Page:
Wu-Wei and the Lake Como Storm
We awoke one night at Lake Como this (Northern) summer to a powerful storm with endless rolling thunder. The air was lit with bright sheets of lightning, the rain hammered down, and the power in our apartment was cut off. This went on for hours, and all we could do was wait until morning, to get the power turned on again. (The picture above is from the balcony, the following morning.)
This waiting, this “not doing”, we could see as an example of the Taoist idea of Wu-Wei. That night, “not doing” was all we could reasonably have done.
As Alan Watts said:
Wu-Wei, as “not forcing”, is what we mean by going with the grain, rolling with the punch, swimming with the current, trimming sails to the wind, taking the tide at its flood, and stooping to conquer. (Alan Watts, Tao, The Watercourse Way.)
Interactions in couple relationships are always rich, often complex, and sometimes confusing and bewildering. Perhaps we think we’re just talking… but actually we may be pushing. Or maybe we think we’re just listening… but actually we’re not: we’re defending, we’re pushing back.
And these dynamics in the couple can be lightning fast, highly triggering, and beset, also, with thunderous words.
Wu-Wei and Couples Interactions
Wu-Wei suggests an alternative. Wu-Wei suggests what we were forced to do at Lake Como: slow down, breathe, accept that any action we might take during the storm would be pointless.
How this could look, in an interaction with our partner, is hard to generalise. But it could have the same quality of “not doing”, of switching to another perspective, another way of seeing the interaction.
An Example: My Brilliant ideas!
I regularly want to convince my partner about my latest great idea. I know how great and ground-breaking it is (as my ideas always are), so I just need to convince them to go along with it.
But we always end up in this same situation, me working hard to get my point across, to show how great this idea is. And them pushing back and highlighting the flaws in the idea and really niggling me. It’s exhausting!
So I Try Wu-Wei…
However, reflecting on Wu-Wei, I might realise that having delivered my marvellous idea it might be better to “not do”, to “stoop to conquer”; to give my partner their freedom to process my idea, in their own way, and to allow them to respond when they are ready and, again, in their own way.
Maybe this will work better. Maybe then my partner will enjoy me having these great ideas!
And What I Discover…
When I try the Wu-Wei approach, my partner doesn’t say much for a while. They say they need to think it through and will get back to me. Sometimes they come back hours later or even the next day.
But when they do get back to me, I realise they’re now quite an expert on the idea, and guess what? They make the idea even better than what I’d thought of!
I get to see that two heads are better than one. PLUS I get to see that our relationship can be creative and have great ideas, not just me.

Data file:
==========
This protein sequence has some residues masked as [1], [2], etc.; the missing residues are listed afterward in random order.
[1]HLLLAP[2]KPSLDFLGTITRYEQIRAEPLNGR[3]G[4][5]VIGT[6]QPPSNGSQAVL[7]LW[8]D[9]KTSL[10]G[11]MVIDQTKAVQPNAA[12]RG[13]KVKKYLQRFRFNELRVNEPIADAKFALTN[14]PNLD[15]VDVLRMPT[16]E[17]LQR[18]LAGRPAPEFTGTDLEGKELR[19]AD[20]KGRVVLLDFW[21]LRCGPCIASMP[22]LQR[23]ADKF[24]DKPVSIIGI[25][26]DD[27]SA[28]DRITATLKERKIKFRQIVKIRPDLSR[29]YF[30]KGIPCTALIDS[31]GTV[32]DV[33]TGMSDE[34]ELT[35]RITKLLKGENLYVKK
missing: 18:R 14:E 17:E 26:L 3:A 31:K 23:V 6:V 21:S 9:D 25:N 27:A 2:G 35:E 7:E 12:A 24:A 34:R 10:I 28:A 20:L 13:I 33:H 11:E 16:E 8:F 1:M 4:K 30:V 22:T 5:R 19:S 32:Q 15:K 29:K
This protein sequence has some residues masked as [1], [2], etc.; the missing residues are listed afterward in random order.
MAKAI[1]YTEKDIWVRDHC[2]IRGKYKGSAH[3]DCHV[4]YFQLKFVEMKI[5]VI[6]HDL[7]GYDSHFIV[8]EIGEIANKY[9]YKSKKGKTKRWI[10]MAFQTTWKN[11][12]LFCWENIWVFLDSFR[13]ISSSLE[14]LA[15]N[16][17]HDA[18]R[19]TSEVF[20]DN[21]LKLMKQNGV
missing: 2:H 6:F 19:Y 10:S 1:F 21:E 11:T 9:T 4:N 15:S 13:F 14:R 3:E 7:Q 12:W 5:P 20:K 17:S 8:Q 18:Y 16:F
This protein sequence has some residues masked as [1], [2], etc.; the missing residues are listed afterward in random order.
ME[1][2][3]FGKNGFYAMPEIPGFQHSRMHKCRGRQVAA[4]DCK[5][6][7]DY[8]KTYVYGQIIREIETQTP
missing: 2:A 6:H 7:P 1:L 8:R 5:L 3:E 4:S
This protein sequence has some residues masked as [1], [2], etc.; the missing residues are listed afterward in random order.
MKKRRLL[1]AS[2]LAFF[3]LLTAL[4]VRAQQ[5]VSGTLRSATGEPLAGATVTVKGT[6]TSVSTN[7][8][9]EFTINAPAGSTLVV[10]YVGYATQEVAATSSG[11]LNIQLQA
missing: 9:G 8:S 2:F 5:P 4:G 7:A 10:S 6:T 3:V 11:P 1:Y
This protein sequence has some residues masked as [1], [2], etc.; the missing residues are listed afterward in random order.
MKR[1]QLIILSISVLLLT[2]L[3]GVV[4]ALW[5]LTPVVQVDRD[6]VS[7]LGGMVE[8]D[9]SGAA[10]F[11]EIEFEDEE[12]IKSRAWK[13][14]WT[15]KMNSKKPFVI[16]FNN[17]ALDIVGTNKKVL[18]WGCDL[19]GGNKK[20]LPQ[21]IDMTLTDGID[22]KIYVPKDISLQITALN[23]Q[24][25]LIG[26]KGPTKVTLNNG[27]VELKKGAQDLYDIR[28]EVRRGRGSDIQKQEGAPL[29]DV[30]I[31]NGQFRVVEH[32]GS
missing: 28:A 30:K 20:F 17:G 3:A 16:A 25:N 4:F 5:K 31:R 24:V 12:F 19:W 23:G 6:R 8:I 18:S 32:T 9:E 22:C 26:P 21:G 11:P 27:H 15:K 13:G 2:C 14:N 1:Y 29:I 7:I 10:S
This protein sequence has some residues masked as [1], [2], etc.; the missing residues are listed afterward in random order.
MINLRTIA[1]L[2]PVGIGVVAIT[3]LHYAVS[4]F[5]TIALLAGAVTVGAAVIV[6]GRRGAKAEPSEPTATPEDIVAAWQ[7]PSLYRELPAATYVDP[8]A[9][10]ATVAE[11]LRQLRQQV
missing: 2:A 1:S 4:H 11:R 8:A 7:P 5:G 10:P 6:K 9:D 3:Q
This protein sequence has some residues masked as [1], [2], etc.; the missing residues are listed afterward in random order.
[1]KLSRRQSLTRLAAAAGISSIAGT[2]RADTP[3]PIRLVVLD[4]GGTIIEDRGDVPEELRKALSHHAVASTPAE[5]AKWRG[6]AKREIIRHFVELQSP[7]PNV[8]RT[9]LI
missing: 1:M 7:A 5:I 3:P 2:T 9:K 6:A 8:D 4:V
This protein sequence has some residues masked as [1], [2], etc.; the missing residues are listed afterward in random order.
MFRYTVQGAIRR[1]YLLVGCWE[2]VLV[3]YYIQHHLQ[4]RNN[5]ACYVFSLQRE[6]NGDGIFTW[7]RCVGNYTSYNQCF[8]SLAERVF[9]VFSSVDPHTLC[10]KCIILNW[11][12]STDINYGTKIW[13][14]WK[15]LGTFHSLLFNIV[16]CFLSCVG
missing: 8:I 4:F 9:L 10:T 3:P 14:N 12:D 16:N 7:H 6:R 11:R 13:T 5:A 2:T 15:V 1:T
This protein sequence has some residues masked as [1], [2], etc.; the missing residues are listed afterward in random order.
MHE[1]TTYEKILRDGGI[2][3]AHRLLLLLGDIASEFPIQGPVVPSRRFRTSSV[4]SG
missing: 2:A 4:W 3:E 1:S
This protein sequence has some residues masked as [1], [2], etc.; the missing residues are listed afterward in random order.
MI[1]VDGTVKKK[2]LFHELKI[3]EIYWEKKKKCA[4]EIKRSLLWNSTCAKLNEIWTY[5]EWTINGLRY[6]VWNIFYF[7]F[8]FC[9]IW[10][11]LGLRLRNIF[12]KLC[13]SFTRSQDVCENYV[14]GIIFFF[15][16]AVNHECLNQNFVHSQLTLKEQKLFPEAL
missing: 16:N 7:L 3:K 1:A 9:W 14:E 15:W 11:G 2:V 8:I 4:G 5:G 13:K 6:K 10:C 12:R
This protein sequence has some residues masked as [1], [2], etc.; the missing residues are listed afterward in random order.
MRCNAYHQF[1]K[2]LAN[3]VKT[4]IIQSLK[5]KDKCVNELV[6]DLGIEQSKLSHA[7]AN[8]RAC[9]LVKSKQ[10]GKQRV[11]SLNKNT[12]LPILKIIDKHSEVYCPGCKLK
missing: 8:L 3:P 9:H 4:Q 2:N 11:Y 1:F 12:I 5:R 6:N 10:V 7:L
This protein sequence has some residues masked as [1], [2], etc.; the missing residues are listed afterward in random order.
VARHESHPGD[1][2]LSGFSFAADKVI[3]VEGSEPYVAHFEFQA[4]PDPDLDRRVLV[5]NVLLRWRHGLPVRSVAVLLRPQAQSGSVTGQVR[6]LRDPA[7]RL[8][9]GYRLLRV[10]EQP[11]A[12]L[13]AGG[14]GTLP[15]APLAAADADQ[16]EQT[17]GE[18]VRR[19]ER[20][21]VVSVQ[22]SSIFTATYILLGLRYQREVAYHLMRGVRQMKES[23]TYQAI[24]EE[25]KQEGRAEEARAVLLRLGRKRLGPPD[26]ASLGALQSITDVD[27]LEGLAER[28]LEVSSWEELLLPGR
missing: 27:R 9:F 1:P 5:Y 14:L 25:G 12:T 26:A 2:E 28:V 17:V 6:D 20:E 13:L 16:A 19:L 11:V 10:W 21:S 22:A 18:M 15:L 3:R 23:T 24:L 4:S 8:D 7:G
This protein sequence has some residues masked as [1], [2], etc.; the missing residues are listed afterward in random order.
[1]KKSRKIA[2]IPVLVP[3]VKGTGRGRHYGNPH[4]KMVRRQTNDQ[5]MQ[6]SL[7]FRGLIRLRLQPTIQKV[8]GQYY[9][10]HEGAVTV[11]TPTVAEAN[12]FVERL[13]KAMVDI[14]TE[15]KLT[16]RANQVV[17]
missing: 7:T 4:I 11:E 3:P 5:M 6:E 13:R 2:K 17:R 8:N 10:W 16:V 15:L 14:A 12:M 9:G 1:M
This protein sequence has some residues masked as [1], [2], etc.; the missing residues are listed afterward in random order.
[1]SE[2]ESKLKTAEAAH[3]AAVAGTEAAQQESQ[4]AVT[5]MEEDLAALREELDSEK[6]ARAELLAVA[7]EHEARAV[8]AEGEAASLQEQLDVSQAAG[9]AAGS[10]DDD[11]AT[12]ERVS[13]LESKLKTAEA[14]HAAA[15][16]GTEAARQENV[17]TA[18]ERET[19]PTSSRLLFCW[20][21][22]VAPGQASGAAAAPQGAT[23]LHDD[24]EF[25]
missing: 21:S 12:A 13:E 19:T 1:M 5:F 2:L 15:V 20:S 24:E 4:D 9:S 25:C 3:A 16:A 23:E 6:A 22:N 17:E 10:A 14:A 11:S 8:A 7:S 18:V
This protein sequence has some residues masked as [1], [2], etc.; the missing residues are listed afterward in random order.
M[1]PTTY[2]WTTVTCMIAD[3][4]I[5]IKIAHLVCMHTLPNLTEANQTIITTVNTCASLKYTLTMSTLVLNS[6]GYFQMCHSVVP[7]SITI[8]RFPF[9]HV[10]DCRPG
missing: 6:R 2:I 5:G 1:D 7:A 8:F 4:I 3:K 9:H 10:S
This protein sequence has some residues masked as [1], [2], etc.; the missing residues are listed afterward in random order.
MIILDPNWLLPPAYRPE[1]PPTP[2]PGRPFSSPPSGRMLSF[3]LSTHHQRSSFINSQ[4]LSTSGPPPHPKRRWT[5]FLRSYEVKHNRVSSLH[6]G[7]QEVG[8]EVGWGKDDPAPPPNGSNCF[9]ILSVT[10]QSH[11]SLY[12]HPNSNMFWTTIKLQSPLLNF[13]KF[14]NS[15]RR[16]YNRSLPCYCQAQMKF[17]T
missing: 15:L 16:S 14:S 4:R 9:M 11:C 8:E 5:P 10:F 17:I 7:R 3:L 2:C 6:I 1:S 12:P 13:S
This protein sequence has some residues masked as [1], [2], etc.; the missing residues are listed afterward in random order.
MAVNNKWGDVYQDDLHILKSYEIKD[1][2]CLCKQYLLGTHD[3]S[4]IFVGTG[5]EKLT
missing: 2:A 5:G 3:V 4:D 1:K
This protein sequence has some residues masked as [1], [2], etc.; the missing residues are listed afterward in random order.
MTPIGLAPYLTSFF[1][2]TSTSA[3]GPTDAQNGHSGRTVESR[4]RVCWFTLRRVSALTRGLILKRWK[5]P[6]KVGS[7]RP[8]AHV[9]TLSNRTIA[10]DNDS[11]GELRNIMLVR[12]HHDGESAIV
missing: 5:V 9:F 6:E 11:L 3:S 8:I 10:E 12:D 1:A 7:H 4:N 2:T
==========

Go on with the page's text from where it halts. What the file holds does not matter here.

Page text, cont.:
Wu-Wei is an Experiential Way
The only way to see how a Wu-Wei approach could work is to try it. This is the experiential way: we shouldn’t be too theoretical about it. We can start simply by being open to the possibility of “not doing”, in any heated moment.
In fact, as Alan Watts says, what’s really needed is just a simple shift of perspective. He uses the example of suddenly “getting” the three-dimensional perspective in a drawing, with just some simple extra lines being drawn with the pencil.
What’s needed is just a simple shift of perspective.
As Watts says:
In line with Lao-tzu … one might say, “Superior Wu-Wei does not aim at Wu-Wei and so it truly is Wu-Wei.” (Tao, The Watercourse Way.)
In other words, don’t overthink it. Instead, see if you can experience it!
Zhuangzi and Emotions
The Taoist sage Zhuangzi saw the connection between Wu-Wei and emotions. This is relevant in couple dynamics.
The idea of following, of going along with, is something we can experiment with in our intimate interactions. Again, it can require just a simple perspective shift, as though from two dimensions to three, using observational tools (our awareness) which are as simple as the pencil.
As Zhuangzi says:
In the case of the body, it is best to let it go along with things. In the case of the emotions, it is best to let them follow where they will. By going along with things, you avoid becoming separated from them. By letting the emotions follow as they will, you avoid fatigue. (From The Mountain Tree, in Burton Watson’s translation of The Complete Works of Zhuangzi; our emphasis.)
Letting the Emotions Follow
Letting the emotions follow as they will is an example of Wu-Wei. If we can observe the emotions in our partner and let them be, this can help us ride out the storms in couple interactions. We can breathe through them, can enjoy the perspective shift and can stay refreshed in, and refreshed by, our dialogues with our partner.
We might find we’re actually seeking out more dialogues with them, more creative conversations and connections. As always, let us know if you’d like help with this!